Autor foto: ВО Свобода

Implementation of Minsk II

Implementation of Minsk II

July 16, 2015

Author: Wojciech Łysek

Implementation of Minsk II

Autor foto: ВО Свобода

Implementation of Minsk II

Author: Wojciech Łysek

Published: July 16, 2015

The negotiations completed on February 12, 2015, between the leaders of France, Germany, Russia and Ukraine (the so-called ‘Normandy format’) led to the signing of the Minsk II agreement. They assumed a truce, effective from February 15, the withdrawal of heavy weapons within fourteen days from that date, the establishment of a buffer zone as well as foreign units leaving the territory of Ukraine. The Organization for Security and Cooperation in Europe (OSCE) has been observing the implementation of the ceasefire. Kiev also pledged to implement legislation regarding the fixing of systemic issues, and both sides were to exchange prisoners and unlawfully detained, and to establish a mechanism ensuring humanitarian aid to the Donbass.

Violated truce

According to Ukrainian authorities, between February 15-17, 2015, the so-called separatists fired at Ukrainian troops 164 times. The Prime Minister of Ukraine, Arseniy Yatsenyuk, said that by April 2, 2015, 75 soldiers had been killed and more than 400 injured. The head of the OSCE monitoring mission, Alexander Hug admitted on the same day that fights were taking place all the time. At the beginning of May 2015, the number of Ukrainian soldiers killed  increased to 100.

The most serious violation of the ceasefire was the takingover of the Debaltsevo communication junction on February 18, 2015 by the so-called separatists. The case of Stanica near Luhansk also raised controversies, where Russians crossed the Siverskyi Donets, as the Ukrainian soldiers did not manage to guard it. The authorities ordered to cease active defence, so as not to break the terms of the agreement, and the officers showed naivety turning to the so-called rebels with a request to withdraw. Shyrokyne – a town located east of Mariupol – (the biggest port of the Donetsk oblast) has become a symbol. OSCE intervention on March 26, 2015, interrupted the ongoing fights in this region. Also during the Orthodox Easter near Shyrokyne OSCE representatives noted gunshots coming from tanks and mortars from the Ukrainian side. At the beginning of May 2015, fighting erupted in the village of Maryinka (western outskirts of Donetsk), and its intensity increased at the beginning of June. In early June 2015, 80 breaches of the ceasefire were noted only in the region of Luhansk, committed by the Ukrainian side.

Withdrawal of heavy equipment

Both sides have not complied with the terms regarding heavy equipment. Already in February 2015, the Ukrainian army refused to withdraw the weapons, if a truce was not to be respected. Five days after the deadline, the representative of the anti-terrorist operation unit Anatoly Stelmach announced the completion of the last stage of withdrawal of Uragan rocket launcher and BM-21 Grad, anti-tank cannons and ‘Akatsiya’ self-propelled guns. The so-called separatists and Russia accused the Ukrainian army of using 122 mm howitzers in the vicinity of Shyrokyne. According to Alexander Zakharchenko, the event took place on April 15-16, 2015. The so-called separatists believed that the battalions of volunteers were used for this purpose instead of regular units of the Ukrainian armed forces. In recent months, the OSCE Special Monitoring Mission has obtained evidence to confirm these reports. On March 6, 2015, its representatives noticed an unmarked Ukrainian convoy with 15 Uragan systems three kilometers behind the front line. It was not until May 7, 2015, when the OSCE mission confirmed the suspicion about the continuing use of Uragan rocket launchers. Since the beginning of June 2015 Ukrainians have been shelling residential areas of Donetsk, and fights have been conducted from Maryianka through Pisky to Gorlovka.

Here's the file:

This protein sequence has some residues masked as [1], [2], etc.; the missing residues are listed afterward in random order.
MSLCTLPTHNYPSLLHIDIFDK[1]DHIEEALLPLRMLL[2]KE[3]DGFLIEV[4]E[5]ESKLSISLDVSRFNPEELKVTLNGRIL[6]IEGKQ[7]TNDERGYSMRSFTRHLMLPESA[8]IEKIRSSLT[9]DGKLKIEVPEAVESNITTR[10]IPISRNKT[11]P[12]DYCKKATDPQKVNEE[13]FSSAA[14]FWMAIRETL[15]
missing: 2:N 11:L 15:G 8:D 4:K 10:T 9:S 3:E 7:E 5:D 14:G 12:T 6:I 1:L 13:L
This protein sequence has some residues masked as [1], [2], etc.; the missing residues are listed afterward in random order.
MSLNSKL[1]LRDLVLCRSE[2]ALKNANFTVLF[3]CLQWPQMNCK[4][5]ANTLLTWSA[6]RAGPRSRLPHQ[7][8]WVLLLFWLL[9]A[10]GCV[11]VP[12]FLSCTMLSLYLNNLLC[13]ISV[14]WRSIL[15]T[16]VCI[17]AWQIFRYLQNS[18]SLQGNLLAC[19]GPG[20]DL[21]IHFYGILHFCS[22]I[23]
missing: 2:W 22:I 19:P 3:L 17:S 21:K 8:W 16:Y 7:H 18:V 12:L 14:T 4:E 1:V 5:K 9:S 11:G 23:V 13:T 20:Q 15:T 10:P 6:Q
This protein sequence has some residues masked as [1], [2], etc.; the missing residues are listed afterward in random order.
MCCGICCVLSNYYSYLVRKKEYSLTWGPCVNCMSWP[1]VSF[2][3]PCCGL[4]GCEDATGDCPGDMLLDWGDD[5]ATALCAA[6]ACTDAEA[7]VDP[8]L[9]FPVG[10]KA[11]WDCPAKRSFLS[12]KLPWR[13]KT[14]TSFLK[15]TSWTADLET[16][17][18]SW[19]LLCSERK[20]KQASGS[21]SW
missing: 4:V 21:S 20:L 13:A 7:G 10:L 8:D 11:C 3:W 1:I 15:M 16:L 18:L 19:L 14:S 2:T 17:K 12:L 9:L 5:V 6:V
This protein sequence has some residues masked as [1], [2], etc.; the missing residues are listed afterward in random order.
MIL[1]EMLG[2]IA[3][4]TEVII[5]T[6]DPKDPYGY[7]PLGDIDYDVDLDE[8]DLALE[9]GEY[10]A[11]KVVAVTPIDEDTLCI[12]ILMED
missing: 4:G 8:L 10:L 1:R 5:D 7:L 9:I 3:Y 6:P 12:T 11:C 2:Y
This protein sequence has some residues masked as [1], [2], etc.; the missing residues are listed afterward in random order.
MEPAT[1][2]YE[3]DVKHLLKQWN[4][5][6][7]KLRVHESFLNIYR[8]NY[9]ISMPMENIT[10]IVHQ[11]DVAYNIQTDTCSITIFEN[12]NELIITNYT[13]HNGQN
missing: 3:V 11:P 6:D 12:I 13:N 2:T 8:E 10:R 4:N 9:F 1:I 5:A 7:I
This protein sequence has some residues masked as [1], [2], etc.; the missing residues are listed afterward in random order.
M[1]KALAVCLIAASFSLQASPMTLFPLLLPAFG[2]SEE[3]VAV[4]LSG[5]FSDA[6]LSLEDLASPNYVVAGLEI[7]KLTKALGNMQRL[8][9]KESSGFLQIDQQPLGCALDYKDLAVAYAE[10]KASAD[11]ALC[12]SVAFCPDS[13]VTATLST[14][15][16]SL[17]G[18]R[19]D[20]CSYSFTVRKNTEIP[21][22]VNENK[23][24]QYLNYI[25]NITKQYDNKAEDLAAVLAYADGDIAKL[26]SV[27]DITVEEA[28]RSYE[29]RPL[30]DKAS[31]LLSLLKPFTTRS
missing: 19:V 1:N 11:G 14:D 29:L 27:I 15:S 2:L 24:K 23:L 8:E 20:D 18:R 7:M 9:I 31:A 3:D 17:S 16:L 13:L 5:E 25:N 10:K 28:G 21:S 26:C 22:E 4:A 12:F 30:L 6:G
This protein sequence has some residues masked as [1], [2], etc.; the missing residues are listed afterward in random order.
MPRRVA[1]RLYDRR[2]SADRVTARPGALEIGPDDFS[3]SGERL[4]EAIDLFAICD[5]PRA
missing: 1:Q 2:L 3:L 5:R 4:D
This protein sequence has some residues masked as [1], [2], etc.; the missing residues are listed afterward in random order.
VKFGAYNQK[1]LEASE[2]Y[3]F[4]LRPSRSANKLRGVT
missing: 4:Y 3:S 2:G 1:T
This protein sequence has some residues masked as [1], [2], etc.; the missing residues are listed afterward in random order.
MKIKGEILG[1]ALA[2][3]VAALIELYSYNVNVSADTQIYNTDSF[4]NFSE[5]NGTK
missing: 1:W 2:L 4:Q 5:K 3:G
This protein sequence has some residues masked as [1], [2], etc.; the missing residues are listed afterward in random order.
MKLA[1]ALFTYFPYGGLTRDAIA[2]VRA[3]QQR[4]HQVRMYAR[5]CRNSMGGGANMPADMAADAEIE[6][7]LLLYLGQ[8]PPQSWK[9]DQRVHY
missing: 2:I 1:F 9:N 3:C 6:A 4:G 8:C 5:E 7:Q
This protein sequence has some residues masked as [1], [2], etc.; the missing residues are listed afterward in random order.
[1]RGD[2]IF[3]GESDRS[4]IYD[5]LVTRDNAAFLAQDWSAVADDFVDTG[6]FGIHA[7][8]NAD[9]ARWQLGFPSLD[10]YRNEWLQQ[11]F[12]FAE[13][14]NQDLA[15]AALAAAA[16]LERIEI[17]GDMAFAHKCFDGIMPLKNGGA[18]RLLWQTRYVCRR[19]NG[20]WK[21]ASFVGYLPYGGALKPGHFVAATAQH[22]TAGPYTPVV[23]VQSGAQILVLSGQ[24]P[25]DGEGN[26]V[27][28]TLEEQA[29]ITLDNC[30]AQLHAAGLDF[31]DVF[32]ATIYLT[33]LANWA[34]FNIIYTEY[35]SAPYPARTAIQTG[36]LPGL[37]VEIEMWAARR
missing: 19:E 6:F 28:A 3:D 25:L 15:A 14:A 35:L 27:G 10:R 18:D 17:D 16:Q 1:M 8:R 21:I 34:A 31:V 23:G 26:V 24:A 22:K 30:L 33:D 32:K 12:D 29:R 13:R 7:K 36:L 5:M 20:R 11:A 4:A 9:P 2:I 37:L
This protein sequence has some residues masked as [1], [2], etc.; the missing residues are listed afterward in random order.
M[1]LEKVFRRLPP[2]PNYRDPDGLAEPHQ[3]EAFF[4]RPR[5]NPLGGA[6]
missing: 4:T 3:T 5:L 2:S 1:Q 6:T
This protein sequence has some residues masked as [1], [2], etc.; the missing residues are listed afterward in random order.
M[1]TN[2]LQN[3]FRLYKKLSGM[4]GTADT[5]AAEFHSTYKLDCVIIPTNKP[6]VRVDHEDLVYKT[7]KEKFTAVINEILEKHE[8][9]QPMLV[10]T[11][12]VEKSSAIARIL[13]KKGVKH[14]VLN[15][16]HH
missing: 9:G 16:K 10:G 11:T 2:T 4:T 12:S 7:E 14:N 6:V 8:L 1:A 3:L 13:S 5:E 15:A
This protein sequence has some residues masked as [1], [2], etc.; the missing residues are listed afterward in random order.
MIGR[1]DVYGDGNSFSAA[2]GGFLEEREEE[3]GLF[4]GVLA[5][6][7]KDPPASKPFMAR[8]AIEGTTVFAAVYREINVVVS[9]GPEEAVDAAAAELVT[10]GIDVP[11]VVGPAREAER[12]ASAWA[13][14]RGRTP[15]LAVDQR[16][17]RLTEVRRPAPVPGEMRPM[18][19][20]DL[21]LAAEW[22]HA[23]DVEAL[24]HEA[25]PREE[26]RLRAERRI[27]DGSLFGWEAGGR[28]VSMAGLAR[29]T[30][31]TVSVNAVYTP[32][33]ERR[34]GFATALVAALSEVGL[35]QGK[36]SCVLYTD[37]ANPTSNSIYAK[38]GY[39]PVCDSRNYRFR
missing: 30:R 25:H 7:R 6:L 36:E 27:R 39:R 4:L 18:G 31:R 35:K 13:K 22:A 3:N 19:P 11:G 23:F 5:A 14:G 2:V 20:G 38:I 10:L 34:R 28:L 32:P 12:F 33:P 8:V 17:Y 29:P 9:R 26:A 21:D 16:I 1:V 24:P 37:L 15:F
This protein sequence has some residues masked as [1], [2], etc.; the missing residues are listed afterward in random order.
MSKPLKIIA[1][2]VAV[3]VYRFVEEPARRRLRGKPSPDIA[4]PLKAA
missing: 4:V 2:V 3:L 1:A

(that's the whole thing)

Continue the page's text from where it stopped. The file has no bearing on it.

Ukrainian activities are primarily defensive in nature and result from the fact that the so-called separatists do not comply with the provisions of the truce. A spokesman for the National Security and Defense Council of Ukraine reported on February 27, 2015, that a convoy transporting Grad rocket launchers was found heading in the direction of Mariupol. In turn, on March 23, 2015, the Ministry of Internal Affairs of Ukraine issued a statement on Russian tanks in Gorlovka. According to the ‘Informacionnyj Otpor’, the so-called separatists left from 10 to 15 percent of heavy equipment in a short distance from the front, so that it could get back within 30-40 minutes. This thesis is confirmed by a swift use of heavy equipment by the so-called separatists after Ukrainians had started shelling the area in the vicinity of Luhansk.

Imprecision and inefficiency

The Minsk II agreement contains ambiguities. One of the entries assumes a withdrawal of foreign units from Ukraine. The West and Kiev authorities meant Russian soldiers (Ukrainian reports from the end of March 2015 point at 22 tanks and 800 Russian mercenaries). However, according to Daniel McAdams from the Ron Pol Institute for Peace and Prosperity, US military (such as the units which arrived for semi-annual maneuvers to Yavoriv near Lviv) also does not have the right to station on the territory of Ukraine. Shifting of Russian 138 Motorized Brigade and 25 Spetsnaz Regiment in the vicinity of Debaltseve and Mariupol have also violated the Minsk agreements.